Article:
On June 9, HHMI investigator Ron Evans will deliver a public talk, "Unlocking Ability: What Can Research Teach Us About Exercise?"

Ronald M. Evans, a Howard Hughes Medical Institute (HHMI) investigator at The Salk Institute for Biological Studies, will deliver a public talk, “Unlocking Ability: What Can Research Teach Us About Exercise?” at the Janelia Farm Research Campus in Ashburn, VA.

Evans will speak on Tuesday, June 9, 2009, at 7 PM. The event is free and open to the public, but tickets are required for admission. Directions for obtaining the tickets are available on the HHMI web site at Seating is limited to 250 people.

The talk is the fourth in a series called “Dialogues of Discovery at Janelia Farm.” Past speakers in the twice-yearly series are Thomas R. Cech, former president of HHMI and an HHMI investigator at the University of Colorado, Boulder, Huda Y. Zoghbi, an HHMI investigator at Baylor College of Medicine, and Charles S. Zuker, an HHMI investigator at the University of California, San Diego.

During his talk, Evans will discuss his research which suggests that the difference between a “couch potato” and a marathon runner may lie in the activity of a family of genes that control the storage and burning of fat. By exploring the function of these key regulatory genes, Evans hopes to deepen our understanding of the molecular basis of obesity-related diseases such as diabetes and syndrome X, a disorder characterized by high blood pressure, heart disease, and insulin resistance. Ultimately his studies could lead to the development of drugs that might help people slim down and improve their overall health.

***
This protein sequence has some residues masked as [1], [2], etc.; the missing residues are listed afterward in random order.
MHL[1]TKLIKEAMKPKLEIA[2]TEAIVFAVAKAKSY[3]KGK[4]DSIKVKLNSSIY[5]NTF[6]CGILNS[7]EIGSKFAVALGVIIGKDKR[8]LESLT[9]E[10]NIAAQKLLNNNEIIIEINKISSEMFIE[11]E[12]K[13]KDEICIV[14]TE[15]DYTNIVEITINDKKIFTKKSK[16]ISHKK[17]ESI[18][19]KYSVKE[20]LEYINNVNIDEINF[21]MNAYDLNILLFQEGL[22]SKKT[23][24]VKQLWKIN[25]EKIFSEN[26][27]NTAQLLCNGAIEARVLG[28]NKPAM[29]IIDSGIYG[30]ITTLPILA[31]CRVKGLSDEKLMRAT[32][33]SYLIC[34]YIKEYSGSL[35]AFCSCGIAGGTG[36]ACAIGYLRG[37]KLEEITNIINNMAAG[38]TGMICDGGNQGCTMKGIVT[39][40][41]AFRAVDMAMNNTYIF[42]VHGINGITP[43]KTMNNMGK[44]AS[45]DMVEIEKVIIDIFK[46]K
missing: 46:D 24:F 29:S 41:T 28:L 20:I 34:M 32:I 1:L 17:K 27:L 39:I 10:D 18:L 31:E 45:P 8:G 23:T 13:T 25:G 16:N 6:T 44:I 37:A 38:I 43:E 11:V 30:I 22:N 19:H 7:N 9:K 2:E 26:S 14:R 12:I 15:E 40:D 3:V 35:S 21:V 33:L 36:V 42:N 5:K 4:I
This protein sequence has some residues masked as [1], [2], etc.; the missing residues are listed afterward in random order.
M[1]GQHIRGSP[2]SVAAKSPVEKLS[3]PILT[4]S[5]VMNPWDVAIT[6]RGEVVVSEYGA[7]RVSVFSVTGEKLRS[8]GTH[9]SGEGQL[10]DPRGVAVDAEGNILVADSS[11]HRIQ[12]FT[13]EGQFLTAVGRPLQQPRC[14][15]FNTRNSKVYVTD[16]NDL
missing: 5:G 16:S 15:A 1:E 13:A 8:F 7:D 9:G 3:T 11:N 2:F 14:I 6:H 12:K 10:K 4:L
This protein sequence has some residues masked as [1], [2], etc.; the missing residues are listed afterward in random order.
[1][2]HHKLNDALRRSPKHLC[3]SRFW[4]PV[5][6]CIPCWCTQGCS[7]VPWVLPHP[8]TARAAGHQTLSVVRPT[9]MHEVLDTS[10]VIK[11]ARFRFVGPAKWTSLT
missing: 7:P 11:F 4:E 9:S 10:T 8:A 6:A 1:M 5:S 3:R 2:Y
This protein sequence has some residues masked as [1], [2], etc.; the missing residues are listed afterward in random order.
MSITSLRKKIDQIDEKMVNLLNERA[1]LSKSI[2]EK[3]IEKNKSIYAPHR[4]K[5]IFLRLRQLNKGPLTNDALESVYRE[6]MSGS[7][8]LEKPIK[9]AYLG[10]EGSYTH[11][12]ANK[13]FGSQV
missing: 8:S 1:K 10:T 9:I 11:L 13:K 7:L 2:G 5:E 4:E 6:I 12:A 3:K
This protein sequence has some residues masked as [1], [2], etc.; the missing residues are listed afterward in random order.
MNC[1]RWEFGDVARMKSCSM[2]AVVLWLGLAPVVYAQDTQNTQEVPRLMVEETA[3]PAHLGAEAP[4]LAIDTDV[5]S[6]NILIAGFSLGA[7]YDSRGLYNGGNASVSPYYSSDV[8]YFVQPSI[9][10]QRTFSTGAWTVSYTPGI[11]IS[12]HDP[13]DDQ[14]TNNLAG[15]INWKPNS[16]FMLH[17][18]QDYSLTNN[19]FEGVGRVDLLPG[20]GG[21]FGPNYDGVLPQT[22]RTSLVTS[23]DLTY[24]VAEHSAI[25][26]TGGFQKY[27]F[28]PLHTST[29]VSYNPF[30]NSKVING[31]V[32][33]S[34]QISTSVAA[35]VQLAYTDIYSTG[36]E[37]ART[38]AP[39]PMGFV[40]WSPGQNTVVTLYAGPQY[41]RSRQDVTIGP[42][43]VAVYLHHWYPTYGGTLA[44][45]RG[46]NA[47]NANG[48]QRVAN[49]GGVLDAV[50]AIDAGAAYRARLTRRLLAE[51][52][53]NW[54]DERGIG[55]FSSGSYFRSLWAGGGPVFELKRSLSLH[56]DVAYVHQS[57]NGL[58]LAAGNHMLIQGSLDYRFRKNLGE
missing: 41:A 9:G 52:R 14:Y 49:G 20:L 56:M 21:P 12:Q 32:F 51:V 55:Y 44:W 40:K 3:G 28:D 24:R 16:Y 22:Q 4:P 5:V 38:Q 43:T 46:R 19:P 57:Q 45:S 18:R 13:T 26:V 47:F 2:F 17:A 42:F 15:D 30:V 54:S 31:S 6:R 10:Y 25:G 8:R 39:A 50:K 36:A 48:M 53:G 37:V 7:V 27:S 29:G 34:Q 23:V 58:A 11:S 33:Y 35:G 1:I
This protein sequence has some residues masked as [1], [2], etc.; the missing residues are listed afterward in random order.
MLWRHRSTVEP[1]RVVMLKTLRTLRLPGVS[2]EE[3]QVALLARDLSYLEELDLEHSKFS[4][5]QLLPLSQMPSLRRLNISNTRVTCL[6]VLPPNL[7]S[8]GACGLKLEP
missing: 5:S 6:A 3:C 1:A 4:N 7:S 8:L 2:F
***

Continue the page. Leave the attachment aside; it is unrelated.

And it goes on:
To date, Evans has turned up nearly 50 receptors that are part of a large family of nuclear receptors that recognize hormones and act as genetic switches to control gene activity. Two of these receptors, PPARγ and PPARδ, play key roles in regulating the storage and burning of fat. PPARγ snatches fat from the blood and squirrels it away inside fat cells. Its sister protein, PPARδ, regulates how muscles burn fat. When kept on a high-fat diet, mice that lack PPARδ become obese. Mice that are engineered to produce an overactive version of the receptor in their muscle tissue remain sleek and lean. PPARδ revs up cellular fat-burning pathways and beefs up the animals' slow-twitch muscle mass.

Evans and his colleagues have recently identified two drugs that mimic many of the physiological effects of exercise and increase the ability of cells to burn fat. The drugs are the first compounds that have been shown to enhance exercise endurance.

Evans's work has been recognized by many national and international awards and prizes, including the Albert Lasker Basic Medical Research Award, the Gairdner Foundation International Award, and the Grande Médaille d'Or of the French Academy of Sciences. He was elected to the U.S. National Academy of Sciences in 1989.

Evans earned his Ph.D. in microbiology from the University of California, Los Angeles. He has been an HHMI investigator since 1985.

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